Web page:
Reid Holffman’s three rules for investment

Reid has a guest post on Techcrunch today where he lists his three rules for investing in internet companies.  Armed with this framework he says “After five minutes of a pitch, I know if I’m not going to invest, and after 30 minutes to an hour, I generally know if I will.” – which is a little more efficient than we manage!

His rules:

  1. Every net entrepreneur should explain how they will rise above the noise to attract a massive audience, how they will get to 1m and then 10m users.
  2. They should have a unique value proposition, backed by a product which is sufficiently innovative to distinguish itself from the pack, but not so forward thinking as to alienate the user.
  3. A capital efficient business plan.

I (along with everyone else) rate Reid highly as a thinker and have linked to him twice before, but this is the first time I have seen a full framework from him.  Further, they are all great points that can sometimes get forgotten.

It is tough to split them, but I particularly like 2. – because for me product is the most important thing.  As I said on a panel at the excellent Geek’n’rolla conference yesterday all the great web startups have had fantastic product and if I was forced to invest in a startup which had only one of the three attributes above I would definitely choose the one that had a unique value prop/great product.  There is at least a grain of truth in the old maxim that if you have focus on building fantastic product the rest of the business will look after itself.

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  • As he says, I think with all the noise our there you need 1 as well as 2. This is the real nugget I took away from reading his post. Unless you are Google, I dont think a great product by itself will necessarily make it.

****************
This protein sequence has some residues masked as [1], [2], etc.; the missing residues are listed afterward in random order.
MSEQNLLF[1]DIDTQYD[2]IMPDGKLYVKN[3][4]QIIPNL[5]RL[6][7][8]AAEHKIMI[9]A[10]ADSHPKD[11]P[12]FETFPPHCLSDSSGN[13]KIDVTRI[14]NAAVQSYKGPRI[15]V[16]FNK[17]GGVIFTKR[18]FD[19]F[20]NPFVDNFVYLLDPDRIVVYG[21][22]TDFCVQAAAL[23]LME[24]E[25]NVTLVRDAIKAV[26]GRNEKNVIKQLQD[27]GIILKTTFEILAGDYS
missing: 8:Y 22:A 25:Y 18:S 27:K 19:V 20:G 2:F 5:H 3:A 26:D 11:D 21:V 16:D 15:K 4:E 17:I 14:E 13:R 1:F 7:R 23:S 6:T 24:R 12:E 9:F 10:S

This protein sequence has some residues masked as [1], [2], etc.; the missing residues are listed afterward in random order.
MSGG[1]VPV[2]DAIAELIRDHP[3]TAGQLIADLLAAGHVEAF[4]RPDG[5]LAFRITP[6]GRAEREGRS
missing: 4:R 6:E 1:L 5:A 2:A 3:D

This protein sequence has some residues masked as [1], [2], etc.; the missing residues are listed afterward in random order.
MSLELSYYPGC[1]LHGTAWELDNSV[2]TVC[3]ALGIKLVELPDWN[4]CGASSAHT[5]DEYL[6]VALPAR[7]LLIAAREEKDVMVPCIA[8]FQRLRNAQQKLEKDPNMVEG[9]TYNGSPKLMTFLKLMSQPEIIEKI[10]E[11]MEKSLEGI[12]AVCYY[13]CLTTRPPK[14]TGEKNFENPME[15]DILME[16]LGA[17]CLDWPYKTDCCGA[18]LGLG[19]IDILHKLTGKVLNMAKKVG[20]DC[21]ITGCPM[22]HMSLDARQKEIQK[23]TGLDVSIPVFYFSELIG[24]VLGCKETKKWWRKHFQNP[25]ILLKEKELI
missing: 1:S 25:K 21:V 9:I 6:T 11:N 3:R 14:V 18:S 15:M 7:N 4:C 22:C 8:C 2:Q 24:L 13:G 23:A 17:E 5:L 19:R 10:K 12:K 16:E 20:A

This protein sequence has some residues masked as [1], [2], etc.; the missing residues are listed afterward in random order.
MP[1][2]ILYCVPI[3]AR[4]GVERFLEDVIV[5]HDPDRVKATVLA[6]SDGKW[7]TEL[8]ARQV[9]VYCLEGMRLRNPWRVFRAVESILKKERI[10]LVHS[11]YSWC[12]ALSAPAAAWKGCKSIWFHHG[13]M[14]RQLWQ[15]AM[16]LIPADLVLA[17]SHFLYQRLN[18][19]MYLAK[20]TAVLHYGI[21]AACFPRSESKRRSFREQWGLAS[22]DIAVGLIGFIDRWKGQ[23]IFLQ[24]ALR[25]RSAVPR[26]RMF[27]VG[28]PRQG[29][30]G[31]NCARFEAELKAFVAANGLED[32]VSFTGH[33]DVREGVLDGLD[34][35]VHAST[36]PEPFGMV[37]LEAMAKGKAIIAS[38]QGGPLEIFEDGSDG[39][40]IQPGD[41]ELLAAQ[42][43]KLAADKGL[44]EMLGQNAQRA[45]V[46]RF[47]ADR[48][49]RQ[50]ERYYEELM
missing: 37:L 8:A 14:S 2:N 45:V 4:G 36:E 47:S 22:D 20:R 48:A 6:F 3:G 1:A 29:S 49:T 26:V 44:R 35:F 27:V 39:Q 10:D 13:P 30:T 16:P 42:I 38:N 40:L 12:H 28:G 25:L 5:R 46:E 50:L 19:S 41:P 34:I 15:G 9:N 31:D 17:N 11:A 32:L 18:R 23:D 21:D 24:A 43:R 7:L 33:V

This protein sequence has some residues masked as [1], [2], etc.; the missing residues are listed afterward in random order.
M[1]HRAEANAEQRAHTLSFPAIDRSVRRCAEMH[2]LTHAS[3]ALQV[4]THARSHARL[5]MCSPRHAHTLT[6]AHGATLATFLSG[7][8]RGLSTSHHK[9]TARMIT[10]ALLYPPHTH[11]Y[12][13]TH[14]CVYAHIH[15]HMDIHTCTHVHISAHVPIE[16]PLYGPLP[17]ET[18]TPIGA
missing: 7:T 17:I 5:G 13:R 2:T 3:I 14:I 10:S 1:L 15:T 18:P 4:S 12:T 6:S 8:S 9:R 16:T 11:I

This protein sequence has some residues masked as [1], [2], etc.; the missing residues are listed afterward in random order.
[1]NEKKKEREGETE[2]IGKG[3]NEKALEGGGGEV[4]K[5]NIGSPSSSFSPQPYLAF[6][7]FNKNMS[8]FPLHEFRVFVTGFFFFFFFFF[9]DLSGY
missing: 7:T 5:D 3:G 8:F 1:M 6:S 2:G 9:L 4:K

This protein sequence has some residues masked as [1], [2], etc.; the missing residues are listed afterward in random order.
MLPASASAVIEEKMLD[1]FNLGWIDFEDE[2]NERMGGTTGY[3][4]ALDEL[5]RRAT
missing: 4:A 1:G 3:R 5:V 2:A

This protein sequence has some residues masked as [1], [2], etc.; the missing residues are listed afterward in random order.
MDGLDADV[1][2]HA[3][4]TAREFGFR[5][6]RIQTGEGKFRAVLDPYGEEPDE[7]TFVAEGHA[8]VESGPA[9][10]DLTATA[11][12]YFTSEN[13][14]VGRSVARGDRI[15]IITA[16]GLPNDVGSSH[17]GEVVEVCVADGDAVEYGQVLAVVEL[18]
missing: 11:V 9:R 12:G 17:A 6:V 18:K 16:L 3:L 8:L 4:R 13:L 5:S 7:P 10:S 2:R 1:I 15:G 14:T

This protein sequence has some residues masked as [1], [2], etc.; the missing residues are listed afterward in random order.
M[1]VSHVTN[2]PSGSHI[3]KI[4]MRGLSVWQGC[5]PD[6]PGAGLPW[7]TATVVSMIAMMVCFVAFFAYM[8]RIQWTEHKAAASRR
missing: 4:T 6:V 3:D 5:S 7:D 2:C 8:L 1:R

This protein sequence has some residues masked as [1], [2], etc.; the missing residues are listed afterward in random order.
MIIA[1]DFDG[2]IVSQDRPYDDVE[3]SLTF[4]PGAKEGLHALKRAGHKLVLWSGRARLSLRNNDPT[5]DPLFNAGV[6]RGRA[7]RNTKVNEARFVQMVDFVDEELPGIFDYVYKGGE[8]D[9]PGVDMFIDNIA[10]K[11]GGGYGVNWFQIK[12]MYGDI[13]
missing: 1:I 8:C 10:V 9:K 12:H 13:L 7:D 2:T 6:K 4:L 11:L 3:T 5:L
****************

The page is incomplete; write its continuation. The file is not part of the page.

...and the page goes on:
• As he says, I think with all the noise our there you need 1 as well as 2. This is the real nugget I took away from reading his post. Unless you are Google, I dont think a great product by itself will necessarily make it.

  • I’ve been making the same point – in fact, yesterday I made it again at Geek’n’Rolla, for a while: product is everything. The revenue models based on “being a club promoter” (Facebook) that amalgamates audiences for a brand to advertise to them are over for me and for many. I have good research from inside the advertising industry that shows how ineffective this model is turning out for many brands and how poor the advertising figures of youtube are.
    A company needs to sell a clear product, even if it is another vacuum cleaner, because consumers pay for items that deliver a direct and clear value to them or tend to demand services as freeware if they not.
    I will be disseminating these figures in the next week or so as I only just got them yesterday at the EU conference that I’m attending but the scary thing is that they prove how the advertising margins are decreasing and making it not even worth trying.